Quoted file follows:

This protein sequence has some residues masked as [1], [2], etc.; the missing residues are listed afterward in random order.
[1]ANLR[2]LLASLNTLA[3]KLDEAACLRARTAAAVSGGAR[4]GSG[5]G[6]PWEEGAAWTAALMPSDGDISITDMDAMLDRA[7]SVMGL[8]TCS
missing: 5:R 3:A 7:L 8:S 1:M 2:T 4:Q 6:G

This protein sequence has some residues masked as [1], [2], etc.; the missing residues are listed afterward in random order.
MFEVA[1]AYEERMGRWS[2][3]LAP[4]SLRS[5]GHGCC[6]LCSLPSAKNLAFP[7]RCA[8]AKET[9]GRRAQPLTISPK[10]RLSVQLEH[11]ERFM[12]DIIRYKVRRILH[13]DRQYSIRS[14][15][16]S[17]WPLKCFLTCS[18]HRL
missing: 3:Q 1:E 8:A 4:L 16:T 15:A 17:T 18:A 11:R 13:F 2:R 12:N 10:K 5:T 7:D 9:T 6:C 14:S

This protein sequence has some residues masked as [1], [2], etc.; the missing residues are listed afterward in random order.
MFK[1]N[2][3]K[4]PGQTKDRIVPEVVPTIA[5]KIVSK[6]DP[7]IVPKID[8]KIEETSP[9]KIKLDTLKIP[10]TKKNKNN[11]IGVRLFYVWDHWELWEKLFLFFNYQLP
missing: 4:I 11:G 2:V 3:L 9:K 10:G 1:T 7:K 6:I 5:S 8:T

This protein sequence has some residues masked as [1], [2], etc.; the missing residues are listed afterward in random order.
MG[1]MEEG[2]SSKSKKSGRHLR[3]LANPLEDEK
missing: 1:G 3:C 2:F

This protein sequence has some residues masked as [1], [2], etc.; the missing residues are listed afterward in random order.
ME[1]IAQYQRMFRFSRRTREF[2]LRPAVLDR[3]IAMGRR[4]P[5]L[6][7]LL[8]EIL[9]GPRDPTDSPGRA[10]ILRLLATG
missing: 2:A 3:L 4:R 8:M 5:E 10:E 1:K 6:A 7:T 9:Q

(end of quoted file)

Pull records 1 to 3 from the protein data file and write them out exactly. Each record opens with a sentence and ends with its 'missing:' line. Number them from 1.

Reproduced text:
This protein sequence has some residues masked as [1], [2], etc.; the missing residues are listed afterward in random order.
[1]ANLR[2]LLASLNTLA[3]KLDEAACLRARTAAAVSGGAR[4]GSG[5]G[6]PWEEGAAWTAALMPSDGDISITDMDAMLDRA[7]SVMGL[8]TCS
missing: 5:R 3:A 7:L 8:S 1:M 2:T 4:Q 6:G

This protein sequence has some residues masked as [1], [2], etc.; the missing residues are listed afterward in random order.
MFEVA[1]AYEERMGRWS[2][3]LAP[4]SLRS[5]GHGCC[6]LCSLPSAKNLAFP[7]RCA[8]AKET[9]GRRAQPLTISPK[10]RLSVQLEH[11]ERFM[12]DIIRYKVRRILH[13]DRQYSIRS[14][15][16]S[17]WPLKCFLTCS[18]HRL
missing: 3:Q 1:E 8:A 4:L 16:T 15:A 17:T 18:A 11:R 13:F 2:R 12:N 10:K 5:T 7:D 9:T 6:C 14:S

This protein sequence has some residues masked as [1], [2], etc.; the missing residues are listed afterward in random order.
MFK[1]N[2][3]K[4]PGQTKDRIVPEVVPTIA[5]KIVSK[6]DP[7]IVPKID[8]KIEETSP[9]KIKLDTLKIP[10]TKKNKNN[11]IGVRLFYVWDHWELWEKLFLFFNYQLP
missing: 4:I 11:G 2:V 3:L 9:K 10:G 1:T 7:K 6:I 5:S 8:T